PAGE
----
Water and salt can make for some great basic chemistry activities. Your group will see what happens to water and ice when a little salt gets thrown into the mix. Note: part of this activity shows results one day later. As an alternative, you can have the kids prepare the cups of water ahead of time, perhaps at the end of the day before you do this activity (see steps 3 and 4 below).
Ever think about why salt is so effective on snowy roads and sidewalks? It’s not really that the salt melts the ice. It lowers the temperature at which water freezes into ice—zero degrees (32° F)—thereby preventing the snow from turning into an icy glaze. The main difference between water and ice is the speed of the molecules. In water, the molecules are moving around more quickly. (Think of boiling water. Then, the molecules are really jostling around.)
Less heat and slowing down the molecules a certain amount results in water becoming ice. When you lay a piece of string on an ice cube and sprinkle salt on it, it lowers the freezing temperature and melts the ice in that area. As the salt sinks its way through the ice cube, the water above it refreezes.
Have kids sit in a circle. Have them pass an ice cube around the circle as you discuss a few things about water and ice. They may notice that the ice cube is slowly melting, or that they have water on their hands. Ask them: “Do you know what is happening to the ice cube and why?” (They should answer that the ice cube is melting with the help of warm hands.) Ask: “How do you make ice cubes in the first place? (Take this opportunity to introduce the three different states of water: solid [ice], liquid [water], and gas [fog or steam].)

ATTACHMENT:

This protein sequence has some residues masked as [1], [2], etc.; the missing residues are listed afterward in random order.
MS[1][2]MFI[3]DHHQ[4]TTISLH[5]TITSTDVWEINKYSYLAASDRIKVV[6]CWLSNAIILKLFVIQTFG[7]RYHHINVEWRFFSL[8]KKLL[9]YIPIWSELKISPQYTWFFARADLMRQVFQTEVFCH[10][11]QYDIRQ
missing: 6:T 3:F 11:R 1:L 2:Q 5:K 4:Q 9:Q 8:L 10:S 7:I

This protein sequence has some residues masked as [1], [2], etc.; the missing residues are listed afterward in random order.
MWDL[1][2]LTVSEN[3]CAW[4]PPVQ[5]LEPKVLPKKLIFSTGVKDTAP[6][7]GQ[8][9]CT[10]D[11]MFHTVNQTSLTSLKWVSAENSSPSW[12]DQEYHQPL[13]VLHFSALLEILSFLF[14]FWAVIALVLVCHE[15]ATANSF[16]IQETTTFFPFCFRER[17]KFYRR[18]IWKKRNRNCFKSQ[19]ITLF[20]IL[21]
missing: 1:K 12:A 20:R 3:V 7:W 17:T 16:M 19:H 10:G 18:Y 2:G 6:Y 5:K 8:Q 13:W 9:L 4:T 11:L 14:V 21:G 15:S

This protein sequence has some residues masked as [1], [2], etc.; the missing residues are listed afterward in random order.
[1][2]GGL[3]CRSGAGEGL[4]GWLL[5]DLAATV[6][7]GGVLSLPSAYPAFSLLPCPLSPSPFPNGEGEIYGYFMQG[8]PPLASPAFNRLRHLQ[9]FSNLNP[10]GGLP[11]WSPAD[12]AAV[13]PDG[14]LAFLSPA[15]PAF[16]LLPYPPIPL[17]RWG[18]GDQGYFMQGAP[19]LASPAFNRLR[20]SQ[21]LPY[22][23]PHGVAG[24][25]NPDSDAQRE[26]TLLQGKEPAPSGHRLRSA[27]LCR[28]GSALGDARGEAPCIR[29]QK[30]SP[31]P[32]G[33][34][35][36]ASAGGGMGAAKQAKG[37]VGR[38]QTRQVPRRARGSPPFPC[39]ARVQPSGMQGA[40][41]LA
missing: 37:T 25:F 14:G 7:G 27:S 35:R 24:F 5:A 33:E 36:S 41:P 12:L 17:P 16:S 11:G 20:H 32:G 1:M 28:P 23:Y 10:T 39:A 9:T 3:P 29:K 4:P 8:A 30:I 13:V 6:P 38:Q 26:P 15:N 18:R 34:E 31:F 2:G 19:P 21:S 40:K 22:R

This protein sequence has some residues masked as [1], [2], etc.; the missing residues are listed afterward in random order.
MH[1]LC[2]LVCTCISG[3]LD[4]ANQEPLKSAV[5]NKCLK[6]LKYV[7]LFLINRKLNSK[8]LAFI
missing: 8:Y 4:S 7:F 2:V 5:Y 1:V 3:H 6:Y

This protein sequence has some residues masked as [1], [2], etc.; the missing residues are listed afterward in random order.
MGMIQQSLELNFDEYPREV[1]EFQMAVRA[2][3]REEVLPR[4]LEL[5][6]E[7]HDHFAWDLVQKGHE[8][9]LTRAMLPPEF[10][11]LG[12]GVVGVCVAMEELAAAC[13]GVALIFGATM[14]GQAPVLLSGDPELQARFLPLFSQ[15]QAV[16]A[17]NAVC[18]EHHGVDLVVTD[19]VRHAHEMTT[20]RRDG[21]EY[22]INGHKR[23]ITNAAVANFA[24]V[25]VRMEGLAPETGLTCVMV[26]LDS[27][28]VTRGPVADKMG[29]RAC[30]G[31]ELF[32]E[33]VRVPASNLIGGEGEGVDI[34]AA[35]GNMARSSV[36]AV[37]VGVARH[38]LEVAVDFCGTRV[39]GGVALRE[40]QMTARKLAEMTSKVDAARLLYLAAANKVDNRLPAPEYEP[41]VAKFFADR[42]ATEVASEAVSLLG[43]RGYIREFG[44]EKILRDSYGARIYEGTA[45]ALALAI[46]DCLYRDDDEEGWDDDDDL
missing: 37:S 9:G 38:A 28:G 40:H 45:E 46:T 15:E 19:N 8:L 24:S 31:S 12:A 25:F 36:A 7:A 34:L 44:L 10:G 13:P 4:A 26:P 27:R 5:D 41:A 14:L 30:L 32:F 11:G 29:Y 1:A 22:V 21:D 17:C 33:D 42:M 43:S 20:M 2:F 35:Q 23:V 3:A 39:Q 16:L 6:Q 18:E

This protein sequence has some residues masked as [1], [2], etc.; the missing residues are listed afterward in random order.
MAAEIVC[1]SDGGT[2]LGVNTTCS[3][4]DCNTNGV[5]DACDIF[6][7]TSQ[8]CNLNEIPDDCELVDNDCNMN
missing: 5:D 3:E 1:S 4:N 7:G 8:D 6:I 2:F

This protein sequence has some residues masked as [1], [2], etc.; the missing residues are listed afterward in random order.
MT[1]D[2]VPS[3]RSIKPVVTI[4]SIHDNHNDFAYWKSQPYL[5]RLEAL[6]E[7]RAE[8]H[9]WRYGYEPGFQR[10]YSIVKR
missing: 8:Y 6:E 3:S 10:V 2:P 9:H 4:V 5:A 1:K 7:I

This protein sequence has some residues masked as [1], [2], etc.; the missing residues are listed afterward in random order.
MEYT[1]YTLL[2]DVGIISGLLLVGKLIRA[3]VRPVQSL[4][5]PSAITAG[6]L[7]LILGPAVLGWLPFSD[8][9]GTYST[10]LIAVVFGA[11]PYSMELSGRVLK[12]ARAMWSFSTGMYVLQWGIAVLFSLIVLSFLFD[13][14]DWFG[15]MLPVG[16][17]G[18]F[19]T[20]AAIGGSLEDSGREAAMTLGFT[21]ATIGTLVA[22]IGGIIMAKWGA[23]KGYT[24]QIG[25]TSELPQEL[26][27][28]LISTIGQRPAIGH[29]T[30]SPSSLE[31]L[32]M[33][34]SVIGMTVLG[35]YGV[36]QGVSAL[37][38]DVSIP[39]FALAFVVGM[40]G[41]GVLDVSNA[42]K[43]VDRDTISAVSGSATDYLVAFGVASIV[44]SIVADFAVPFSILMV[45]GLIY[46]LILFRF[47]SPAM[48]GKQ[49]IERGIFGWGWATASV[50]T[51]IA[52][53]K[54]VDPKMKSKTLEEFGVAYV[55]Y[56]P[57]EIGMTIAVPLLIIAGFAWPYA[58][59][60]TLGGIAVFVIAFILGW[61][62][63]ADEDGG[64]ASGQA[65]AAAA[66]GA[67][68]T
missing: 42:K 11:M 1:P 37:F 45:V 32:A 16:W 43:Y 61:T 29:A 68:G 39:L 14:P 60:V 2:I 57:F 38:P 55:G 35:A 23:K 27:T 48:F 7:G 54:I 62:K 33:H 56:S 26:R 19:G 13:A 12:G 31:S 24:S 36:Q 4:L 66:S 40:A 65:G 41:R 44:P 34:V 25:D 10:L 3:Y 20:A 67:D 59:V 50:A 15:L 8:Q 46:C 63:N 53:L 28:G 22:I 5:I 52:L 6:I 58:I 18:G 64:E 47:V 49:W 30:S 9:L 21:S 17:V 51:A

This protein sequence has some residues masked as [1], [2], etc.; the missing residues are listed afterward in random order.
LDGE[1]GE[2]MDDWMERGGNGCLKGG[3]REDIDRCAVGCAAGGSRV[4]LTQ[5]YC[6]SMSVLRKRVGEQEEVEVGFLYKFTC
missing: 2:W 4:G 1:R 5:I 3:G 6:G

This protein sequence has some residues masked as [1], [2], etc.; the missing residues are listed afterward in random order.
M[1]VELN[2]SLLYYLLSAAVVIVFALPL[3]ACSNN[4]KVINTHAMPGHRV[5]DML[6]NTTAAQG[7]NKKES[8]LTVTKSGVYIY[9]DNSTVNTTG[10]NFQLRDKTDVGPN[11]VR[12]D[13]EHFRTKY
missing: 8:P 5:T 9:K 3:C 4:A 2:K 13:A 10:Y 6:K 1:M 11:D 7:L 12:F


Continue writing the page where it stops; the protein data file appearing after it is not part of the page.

Then ask: “Do you think there are other things that can make ice melt? Something other than temperature?” (You may have to bring up salt and how it is used on icy sidewalks and roads.)
Now, do the first part of the activity as a group (this can be done ahead of time, perhaps at the end of the previous day). Tell students: “We will do an experiment that involves freezing water.”
Give each pair of kids a Cool Idea activity sheet and pencil and point them toward the student web page.
Fill two cups each halfway with water and put a tablespoon of salt into one of them. Ask your group: “What do you think will happen with each cup of water?” Ask the kids to write their hypotheses in their science journals and talk about their predictions if time allows.
Now students are ready to do the second activity on their own. Give each pair of kids an ice cube, a piece of string, a paper plate, and a little pile of salt.
Since your kids may not know about hydrogen bonds yet, after listening to their observations, you may want to offer up that after the salt melts the ice around the string, it refreezes. That’s why the string gets embedded into the ice cube.
If you live in a place where there is snow or ice in the winter, you probably see trucks sprinkling salt on the road. Have you ever wondered, "Why salt? Why not sugar or flour or baking soda?"